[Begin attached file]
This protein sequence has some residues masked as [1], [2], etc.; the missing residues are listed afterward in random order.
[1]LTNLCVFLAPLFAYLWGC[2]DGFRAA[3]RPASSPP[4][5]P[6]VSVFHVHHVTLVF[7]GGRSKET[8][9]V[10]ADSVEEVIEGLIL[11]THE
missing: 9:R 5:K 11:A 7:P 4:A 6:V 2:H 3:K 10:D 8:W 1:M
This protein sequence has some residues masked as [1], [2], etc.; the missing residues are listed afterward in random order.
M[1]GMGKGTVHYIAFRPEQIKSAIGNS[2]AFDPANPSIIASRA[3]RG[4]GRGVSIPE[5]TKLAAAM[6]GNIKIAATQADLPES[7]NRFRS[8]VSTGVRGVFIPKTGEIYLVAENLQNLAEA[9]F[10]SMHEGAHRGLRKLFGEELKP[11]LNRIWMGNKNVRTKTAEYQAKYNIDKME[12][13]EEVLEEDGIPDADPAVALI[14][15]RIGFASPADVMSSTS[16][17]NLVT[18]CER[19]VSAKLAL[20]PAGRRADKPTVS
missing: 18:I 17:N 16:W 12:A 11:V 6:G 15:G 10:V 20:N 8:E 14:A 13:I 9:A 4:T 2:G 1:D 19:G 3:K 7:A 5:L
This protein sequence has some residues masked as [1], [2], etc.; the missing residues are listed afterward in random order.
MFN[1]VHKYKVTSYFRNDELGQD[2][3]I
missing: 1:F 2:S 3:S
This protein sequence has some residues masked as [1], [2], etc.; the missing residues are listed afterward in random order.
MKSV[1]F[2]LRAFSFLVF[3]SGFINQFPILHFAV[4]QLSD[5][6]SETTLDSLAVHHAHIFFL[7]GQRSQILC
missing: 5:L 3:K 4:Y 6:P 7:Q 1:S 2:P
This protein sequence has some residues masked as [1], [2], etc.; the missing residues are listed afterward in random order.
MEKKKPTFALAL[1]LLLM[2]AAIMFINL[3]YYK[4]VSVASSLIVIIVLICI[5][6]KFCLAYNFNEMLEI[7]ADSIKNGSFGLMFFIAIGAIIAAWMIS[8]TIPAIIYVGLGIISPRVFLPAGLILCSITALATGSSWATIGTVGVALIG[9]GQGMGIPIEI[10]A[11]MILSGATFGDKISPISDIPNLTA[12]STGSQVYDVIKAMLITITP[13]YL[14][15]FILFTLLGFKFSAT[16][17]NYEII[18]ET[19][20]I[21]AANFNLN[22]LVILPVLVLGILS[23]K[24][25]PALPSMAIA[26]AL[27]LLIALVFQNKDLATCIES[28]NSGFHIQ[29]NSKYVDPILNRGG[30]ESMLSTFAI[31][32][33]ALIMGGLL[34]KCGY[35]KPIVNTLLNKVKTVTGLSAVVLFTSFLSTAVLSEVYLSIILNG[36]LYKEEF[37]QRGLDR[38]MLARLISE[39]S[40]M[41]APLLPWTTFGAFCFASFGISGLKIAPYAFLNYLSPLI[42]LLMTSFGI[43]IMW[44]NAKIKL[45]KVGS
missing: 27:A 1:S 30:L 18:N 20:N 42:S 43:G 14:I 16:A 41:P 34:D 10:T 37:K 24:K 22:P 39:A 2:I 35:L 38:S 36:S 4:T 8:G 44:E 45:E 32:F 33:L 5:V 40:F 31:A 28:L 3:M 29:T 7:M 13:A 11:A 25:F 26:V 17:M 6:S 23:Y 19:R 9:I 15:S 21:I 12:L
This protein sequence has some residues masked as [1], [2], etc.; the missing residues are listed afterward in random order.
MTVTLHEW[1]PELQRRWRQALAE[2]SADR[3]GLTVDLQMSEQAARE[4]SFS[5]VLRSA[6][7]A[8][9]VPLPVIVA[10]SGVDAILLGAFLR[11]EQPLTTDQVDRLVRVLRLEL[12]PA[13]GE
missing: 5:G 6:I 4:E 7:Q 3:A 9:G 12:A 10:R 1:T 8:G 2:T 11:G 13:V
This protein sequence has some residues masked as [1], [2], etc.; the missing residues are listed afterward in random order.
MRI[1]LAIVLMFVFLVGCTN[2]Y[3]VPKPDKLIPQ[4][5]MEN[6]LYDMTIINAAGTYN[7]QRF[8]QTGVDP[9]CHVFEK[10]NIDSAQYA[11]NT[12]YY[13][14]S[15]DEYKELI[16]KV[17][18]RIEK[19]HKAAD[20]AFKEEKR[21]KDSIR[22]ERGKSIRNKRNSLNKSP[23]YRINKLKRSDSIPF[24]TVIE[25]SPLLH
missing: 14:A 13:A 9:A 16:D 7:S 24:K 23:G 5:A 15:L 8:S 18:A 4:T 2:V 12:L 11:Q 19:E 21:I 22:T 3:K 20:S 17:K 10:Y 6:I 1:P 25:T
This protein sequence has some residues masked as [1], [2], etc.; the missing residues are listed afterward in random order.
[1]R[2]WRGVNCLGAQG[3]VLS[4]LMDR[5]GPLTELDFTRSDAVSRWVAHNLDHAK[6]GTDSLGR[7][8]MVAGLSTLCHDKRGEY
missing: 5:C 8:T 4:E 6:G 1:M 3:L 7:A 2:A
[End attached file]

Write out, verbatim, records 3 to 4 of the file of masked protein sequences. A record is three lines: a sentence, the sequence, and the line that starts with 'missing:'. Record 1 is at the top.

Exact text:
This protein sequence has some residues masked as [1], [2], etc.; the missing residues are listed afterward in random order.
MFN[1]VHKYKVTSYFRNDELGQD[2][3]I
missing: 1:F 2:S 3:S
This protein sequence has some residues masked as [1], [2], etc.; the missing residues are listed afterward in random order.
MKSV[1]F[2]LRAFSFLVF[3]SGFINQFPILHFAV[4]QLSD[5][6]SETTLDSLAVHHAHIFFL[7]GQRSQILC
missing: 5:L 3:K 4:Y 6:P 7:Q 1:S 2:P